Ukraine fears dominate European markets as Moscow bolsters troops along border!

Week commencing Monday 24th March 2014

This week in Brief

  • In the UK we have retail sales and CPI to look forward too, with CPI expected to come in flat on the month and retail sales set to recover from last month’s disastrous posting. All in all it could be a positive week out there for the UK economy and Sterling.

  • In the US we have the all-important final Q4 2013 GDP release, with analysts expecting this figure to 2.7% from 2.4% in the preliminary release.

  • In Europe we have a swath of PMI releases to watch with the potential to see French PMI’s blast back out of contraction. Ukraine remains the most important geo-political event of note with investor sentiment remaining on edge as the situation develops.

Market Themes & Current Events

The UK government has hailed new jobs figures showing a record number of people in work, the highest since records began in 1971. The latest figures from the ONS put total number of people now currently in work within the economy just surpassed 30 million, up 459,000 on a year ago. Meanwhile, unemployment has fallen by 63,000 in the quarter to January to 2.33 million, a rate of 7.2%. Diving into the figures, It seems that the government’s plan to shrink government is working, with Public sector employment having fallen by 159,000 to 5.5 million, the lowest since December 1999, although most of the reduction was explained by Royal Mail workers moving to the private sector because of the postal group's privatisation. Also, The number of people classed as economically inactive, including long-term sick, those looking after a relative or who have given up looking for work, fell by 19,000 to 8.9 million. That said, youth unemployment remains dangerously high with nearly 1 million out of work or in temporary employment. So, not all rosy in the land of hope and glory then!

Over in the US, The new Federal Reserve chairman, Janet Yellen, sent Wall Street sliding last night in her first public outing since taking on the role as she said interest rates could start to rise about six months after quantitative easing comes to an end. The rapid improvement in the jobless rate in the US has surprised the Fed just as it caught out the Bank of England and its Governor, Mark Carney, who had to rewrite his own guidance which had been based around a 7 per cent unemployment threshold. Carney set that target last August when unemployment was at 7.8 per cent, however it has since plummeted to 7.2 per cent, where figures last week showed it had held for a second consecutive month. Also last week, the Fed said the US economic recovery was strong enough for the central bank to continue reducing its bond-buying stimulus measures by USD10bn a month. This means that beginning in April, the Federal Reserve will add to its holdings of agency mortgage-backed securities at a pace of USD25bn a month rather than USD30bn a month, and will add to its holdings of longer-term Treasury securities at a pace of USD30bn a month rather than USD35bn a month.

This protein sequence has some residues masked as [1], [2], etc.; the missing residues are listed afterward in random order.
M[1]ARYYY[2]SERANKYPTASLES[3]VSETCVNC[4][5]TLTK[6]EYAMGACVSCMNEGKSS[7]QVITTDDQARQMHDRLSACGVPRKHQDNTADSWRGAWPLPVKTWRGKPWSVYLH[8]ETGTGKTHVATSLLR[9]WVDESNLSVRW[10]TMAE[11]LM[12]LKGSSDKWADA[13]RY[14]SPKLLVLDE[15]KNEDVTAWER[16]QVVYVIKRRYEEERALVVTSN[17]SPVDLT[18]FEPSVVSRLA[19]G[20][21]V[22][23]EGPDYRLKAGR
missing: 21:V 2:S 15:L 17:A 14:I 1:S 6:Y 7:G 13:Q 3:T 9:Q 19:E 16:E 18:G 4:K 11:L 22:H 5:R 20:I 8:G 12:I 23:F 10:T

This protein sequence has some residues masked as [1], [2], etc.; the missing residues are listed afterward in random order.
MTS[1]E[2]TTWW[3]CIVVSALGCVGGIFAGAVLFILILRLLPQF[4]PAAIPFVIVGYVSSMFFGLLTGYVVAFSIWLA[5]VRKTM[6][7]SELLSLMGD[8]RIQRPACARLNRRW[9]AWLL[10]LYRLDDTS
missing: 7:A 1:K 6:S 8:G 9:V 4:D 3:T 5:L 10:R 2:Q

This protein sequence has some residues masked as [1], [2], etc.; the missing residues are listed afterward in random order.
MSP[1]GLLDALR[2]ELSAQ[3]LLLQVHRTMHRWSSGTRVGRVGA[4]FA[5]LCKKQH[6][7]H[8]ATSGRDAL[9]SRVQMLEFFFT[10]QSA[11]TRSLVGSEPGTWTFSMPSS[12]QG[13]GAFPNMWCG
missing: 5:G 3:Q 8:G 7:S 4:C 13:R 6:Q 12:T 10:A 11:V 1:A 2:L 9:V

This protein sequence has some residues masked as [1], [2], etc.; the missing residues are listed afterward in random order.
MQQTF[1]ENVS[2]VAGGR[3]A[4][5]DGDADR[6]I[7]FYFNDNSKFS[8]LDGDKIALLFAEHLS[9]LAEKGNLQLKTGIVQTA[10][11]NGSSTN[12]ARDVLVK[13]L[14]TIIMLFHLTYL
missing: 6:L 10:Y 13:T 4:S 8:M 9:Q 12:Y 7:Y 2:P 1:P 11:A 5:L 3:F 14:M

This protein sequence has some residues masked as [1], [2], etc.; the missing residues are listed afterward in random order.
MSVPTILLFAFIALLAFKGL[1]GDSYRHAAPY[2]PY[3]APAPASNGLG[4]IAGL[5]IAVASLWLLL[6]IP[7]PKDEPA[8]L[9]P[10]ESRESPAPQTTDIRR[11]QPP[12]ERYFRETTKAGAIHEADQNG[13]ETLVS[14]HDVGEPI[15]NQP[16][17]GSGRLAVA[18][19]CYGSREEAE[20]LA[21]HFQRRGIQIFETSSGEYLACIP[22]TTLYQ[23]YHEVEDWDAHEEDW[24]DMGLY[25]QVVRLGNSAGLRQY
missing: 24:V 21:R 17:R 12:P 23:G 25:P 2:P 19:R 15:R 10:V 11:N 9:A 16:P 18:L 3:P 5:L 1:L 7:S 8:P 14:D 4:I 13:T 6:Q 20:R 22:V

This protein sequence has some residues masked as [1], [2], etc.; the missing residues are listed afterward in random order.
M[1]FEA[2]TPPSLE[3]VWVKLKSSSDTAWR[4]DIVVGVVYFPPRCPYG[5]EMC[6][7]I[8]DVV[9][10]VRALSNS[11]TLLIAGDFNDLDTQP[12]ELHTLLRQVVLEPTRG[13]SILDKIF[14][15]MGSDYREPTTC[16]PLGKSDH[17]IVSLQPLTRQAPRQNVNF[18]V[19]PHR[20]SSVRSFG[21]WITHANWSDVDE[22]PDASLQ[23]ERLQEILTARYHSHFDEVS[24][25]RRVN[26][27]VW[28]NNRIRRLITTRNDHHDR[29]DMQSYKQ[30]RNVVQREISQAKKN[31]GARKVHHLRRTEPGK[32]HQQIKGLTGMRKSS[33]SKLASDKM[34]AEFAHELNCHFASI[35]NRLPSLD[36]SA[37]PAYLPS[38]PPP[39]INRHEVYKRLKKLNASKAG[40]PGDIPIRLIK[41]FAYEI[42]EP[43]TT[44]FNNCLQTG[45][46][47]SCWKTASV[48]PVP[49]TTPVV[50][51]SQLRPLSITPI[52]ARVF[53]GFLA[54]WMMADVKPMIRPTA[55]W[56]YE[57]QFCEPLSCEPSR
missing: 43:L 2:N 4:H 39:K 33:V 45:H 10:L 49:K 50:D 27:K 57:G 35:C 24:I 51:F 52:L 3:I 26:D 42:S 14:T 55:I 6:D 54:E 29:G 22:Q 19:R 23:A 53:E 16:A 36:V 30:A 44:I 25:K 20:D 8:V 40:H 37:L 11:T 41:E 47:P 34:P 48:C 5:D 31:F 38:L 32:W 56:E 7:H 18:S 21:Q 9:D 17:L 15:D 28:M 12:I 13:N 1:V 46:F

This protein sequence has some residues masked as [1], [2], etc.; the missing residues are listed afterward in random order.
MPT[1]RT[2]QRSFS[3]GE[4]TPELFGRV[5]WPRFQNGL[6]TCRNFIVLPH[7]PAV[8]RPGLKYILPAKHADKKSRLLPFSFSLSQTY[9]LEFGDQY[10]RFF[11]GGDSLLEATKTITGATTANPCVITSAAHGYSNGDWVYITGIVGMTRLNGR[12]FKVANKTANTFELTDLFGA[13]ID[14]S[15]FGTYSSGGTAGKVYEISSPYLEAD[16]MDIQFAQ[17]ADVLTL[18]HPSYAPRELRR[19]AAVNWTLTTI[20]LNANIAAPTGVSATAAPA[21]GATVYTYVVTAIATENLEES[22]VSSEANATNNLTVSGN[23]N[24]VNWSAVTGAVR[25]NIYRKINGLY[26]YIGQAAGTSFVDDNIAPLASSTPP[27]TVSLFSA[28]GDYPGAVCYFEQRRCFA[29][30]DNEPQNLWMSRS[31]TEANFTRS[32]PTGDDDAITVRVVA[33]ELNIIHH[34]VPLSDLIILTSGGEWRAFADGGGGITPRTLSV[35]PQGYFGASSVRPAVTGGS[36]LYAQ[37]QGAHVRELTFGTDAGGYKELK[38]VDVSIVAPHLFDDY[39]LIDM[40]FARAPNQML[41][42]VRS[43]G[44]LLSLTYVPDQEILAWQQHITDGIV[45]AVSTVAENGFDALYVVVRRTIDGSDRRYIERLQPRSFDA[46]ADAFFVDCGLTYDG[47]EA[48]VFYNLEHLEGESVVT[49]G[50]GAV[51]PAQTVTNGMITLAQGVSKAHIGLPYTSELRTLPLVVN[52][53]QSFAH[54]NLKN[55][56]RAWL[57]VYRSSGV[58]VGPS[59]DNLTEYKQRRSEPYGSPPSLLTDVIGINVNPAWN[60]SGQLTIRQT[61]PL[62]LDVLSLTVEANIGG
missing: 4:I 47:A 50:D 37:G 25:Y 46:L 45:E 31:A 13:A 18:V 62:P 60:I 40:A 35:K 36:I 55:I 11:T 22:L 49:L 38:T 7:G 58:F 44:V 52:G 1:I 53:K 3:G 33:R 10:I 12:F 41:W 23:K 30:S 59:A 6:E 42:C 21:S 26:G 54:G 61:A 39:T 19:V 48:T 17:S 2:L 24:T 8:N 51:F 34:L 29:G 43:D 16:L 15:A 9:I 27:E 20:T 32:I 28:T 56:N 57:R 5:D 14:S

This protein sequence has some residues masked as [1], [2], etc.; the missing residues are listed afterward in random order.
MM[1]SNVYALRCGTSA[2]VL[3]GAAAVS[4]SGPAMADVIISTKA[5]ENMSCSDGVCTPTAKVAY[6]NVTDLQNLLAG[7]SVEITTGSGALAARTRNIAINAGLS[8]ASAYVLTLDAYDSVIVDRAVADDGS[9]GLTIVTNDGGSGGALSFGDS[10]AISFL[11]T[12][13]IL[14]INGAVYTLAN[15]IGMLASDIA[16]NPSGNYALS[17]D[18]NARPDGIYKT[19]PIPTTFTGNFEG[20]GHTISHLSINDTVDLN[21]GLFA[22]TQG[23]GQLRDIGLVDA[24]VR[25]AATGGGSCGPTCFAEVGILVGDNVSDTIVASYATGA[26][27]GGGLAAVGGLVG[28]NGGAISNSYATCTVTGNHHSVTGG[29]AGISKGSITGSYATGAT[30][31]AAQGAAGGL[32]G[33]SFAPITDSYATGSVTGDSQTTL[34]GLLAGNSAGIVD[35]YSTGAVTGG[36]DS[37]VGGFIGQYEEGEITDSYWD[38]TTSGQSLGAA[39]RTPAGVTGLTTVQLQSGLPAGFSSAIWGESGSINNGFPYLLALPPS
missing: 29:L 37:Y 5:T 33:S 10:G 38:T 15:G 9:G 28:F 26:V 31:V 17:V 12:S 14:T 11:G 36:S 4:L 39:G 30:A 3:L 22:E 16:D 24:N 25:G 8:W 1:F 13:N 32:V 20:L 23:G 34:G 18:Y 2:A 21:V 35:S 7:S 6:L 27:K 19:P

Over in the far east, Japan’s exports rose 9.8 per cent last month from a year earlier as shipments recovered from the usual winter seasonal slowdown, data from the Japanese Ministry of Finance has showed. The country posted a trade deficit of 800.3 billion yen, higher than the 590 billion yen deficit expected but well below January’s record trade gap of 2.79 trillion yen. The report showed in February, exports rose 9.8 percent to 5.8 trillion yen on shipments abroad of refined fuels as well as automobiles and plastics. Imports grew 9.0 percent to 6.6 trillion yen, largely on higher purchases of liquefied natural gas and electronics parts. All in all it seems that “abenomics” is working for the world’s third largest economy!